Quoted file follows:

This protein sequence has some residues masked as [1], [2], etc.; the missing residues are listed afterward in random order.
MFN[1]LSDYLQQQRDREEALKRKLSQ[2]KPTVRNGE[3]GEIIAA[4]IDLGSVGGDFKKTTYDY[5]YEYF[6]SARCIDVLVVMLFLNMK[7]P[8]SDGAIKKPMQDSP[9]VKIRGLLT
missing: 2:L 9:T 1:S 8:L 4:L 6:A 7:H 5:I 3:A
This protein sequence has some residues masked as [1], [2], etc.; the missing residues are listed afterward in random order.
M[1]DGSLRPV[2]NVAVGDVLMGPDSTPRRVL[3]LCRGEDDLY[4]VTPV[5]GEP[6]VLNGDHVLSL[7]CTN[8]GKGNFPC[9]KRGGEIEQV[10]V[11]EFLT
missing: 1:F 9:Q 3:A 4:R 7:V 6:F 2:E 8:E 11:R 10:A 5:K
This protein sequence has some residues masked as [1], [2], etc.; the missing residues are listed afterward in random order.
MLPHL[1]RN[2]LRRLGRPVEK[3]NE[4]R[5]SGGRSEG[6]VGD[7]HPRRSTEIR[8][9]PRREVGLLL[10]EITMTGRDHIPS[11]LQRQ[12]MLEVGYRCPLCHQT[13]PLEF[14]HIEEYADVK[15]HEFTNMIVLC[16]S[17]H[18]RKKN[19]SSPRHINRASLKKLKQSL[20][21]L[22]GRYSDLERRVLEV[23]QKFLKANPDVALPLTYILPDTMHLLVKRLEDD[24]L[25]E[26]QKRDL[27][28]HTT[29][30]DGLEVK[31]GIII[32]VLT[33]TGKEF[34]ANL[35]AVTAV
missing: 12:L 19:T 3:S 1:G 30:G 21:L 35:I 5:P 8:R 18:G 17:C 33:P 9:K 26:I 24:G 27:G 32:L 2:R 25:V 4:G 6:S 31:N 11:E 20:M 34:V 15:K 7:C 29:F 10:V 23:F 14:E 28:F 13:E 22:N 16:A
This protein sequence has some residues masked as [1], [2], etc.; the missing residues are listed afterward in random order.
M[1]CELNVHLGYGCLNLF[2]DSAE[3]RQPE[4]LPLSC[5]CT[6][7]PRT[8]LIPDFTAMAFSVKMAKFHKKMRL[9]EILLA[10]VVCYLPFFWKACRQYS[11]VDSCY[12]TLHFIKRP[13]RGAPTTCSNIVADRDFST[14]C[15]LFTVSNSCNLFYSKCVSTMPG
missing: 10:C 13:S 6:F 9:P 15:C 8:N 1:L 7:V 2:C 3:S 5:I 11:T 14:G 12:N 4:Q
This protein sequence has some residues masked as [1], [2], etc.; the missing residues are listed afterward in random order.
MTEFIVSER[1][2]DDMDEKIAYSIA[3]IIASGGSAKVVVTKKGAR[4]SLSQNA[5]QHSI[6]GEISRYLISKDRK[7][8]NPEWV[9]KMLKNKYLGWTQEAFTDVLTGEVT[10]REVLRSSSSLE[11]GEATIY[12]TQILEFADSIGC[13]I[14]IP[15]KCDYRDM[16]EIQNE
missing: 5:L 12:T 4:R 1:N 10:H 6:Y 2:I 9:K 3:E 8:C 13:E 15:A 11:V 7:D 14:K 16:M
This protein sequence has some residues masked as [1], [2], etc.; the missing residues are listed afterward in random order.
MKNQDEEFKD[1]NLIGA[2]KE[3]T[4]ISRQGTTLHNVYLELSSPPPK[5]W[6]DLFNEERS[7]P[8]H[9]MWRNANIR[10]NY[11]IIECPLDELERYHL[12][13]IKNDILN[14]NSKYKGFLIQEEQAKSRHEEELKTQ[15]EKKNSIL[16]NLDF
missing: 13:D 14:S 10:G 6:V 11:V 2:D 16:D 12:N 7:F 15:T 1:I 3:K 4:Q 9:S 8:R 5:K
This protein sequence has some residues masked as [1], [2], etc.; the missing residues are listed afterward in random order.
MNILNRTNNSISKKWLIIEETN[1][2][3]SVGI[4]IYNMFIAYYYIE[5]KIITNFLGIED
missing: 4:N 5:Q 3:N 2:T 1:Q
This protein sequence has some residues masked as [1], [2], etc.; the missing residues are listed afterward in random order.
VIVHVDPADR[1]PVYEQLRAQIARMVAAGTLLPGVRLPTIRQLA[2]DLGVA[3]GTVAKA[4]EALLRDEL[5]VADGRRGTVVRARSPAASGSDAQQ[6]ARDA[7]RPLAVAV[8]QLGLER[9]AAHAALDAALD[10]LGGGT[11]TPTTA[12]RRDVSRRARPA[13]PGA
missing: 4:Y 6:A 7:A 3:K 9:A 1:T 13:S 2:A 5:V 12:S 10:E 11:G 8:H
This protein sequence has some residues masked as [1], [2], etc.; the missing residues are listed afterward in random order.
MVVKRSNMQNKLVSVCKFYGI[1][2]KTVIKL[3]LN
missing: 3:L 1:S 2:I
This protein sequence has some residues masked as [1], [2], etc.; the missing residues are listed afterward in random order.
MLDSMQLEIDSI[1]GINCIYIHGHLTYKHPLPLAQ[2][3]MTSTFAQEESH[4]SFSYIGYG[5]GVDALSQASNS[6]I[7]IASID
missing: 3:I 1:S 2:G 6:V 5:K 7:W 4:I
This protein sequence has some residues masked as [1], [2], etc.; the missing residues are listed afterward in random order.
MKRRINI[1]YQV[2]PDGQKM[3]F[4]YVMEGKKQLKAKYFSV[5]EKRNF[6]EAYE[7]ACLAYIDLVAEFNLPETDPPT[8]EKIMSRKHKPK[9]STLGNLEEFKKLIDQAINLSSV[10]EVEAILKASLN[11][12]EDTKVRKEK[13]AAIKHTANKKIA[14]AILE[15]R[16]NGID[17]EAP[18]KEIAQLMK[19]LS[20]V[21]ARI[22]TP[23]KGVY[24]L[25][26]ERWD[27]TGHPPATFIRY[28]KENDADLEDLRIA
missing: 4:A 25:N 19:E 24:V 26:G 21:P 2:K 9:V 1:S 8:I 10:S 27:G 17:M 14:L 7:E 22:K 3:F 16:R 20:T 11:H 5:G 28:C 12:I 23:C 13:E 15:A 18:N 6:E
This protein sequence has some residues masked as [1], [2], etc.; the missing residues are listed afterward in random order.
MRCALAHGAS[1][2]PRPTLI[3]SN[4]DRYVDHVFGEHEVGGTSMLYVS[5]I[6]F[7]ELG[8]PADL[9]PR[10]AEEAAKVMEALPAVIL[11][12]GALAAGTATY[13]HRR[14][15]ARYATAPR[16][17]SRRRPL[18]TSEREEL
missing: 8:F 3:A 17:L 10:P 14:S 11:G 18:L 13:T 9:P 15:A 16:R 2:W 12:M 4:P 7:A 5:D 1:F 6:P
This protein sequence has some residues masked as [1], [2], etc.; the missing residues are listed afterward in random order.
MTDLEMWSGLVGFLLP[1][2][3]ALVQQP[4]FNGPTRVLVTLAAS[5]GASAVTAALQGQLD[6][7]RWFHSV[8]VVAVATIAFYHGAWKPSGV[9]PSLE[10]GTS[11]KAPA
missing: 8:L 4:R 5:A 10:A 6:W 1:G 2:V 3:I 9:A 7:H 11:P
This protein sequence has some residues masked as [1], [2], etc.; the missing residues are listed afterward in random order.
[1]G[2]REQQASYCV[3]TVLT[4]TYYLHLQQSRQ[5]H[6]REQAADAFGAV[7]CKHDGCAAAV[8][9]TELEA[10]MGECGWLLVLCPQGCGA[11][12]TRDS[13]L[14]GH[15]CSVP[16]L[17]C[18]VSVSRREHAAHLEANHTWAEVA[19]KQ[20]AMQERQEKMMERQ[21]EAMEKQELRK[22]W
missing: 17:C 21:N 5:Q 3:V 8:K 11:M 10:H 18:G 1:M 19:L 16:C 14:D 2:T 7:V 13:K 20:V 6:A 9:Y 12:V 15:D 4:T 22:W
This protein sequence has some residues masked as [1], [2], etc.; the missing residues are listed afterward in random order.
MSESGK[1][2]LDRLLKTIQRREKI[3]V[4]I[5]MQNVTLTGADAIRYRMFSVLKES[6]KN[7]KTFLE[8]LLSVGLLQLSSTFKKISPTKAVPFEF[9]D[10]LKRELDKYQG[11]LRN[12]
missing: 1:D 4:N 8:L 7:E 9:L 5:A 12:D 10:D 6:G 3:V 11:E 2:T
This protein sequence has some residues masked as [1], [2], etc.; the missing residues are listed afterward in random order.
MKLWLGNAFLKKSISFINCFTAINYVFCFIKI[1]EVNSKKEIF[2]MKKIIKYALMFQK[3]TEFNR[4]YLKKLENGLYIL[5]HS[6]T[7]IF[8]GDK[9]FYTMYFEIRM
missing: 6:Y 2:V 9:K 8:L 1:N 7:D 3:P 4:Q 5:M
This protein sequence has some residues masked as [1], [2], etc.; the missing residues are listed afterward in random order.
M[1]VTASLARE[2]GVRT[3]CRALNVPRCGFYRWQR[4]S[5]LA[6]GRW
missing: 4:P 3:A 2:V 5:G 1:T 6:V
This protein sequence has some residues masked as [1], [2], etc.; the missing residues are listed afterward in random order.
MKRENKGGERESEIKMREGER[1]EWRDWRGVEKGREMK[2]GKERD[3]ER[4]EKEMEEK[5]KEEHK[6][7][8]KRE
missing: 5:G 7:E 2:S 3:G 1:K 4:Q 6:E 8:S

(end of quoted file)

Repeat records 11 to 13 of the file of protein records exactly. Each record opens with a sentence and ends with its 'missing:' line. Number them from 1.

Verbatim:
This protein sequence has some residues masked as [1], [2], etc.; the missing residues are listed afterward in random order.
MKRRINI[1]YQV[2]PDGQKM[3]F[4]YVMEGKKQLKAKYFSV[5]EKRNF[6]EAYE[7]ACLAYIDLVAEFNLPETDPPT[8]EKIMSRKHKPK[9]STLGNLEEFKKLIDQAINLSSV[10]EVEAILKASLN[11][12]EDTKVRKEK[13]AAIKHTANKKIA[14]AILE[15]R[16]NGID[17]EAP[18]KEIAQLMK[19]LS[20]V[21]ARI[22]TP[23]KGVY[24]L[25][26]ERWD[27]TGHPPATFIRY[28]KENDADLEDLRIA
missing: 4:A 25:N 19:E 24:V 26:G 21:P 2:K 9:V 1:S 8:I 10:S 27:G 17:M 14:L 7:E 22:K 3:F 16:R 20:T 11:H 5:G 28:C 12:I 23:C 13:E 15:A 18:N 6:E
This protein sequence has some residues masked as [1], [2], etc.; the missing residues are listed afterward in random order.
MRCALAHGAS[1][2]PRPTLI[3]SN[4]DRYVDHVFGEHEVGGTSMLYVS[5]I[6]F[7]ELG[8]PADL[9]PR[10]AEEAAKVMEALPAVIL[11][12]GALAAGTATY[13]HRR[14][15]ARYATAPR[16][17]SRRRPL[18]TSEREEL
missing: 8:F 3:A 17:L 10:P 14:S 11:G 18:L 13:T 9:P 15:A 16:R 2:W 12:M 4:P 7:A 5:D 1:F 6:P
This protein sequence has some residues masked as [1], [2], etc.; the missing residues are listed afterward in random order.
MTDLEMWSGLVGFLLP[1][2][3]ALVQQP[4]FNGPTRVLVTLAAS[5]GASAVTAALQGQLD[6][7]RWFHSV[8]VVAVATIAFYHGAWKPSGV[9]PSLE[10]GTS[11]KAPA
missing: 8:L 4:R 5:A 10:A 6:W 1:G 2:V 3:I 9:A 7:H 11:P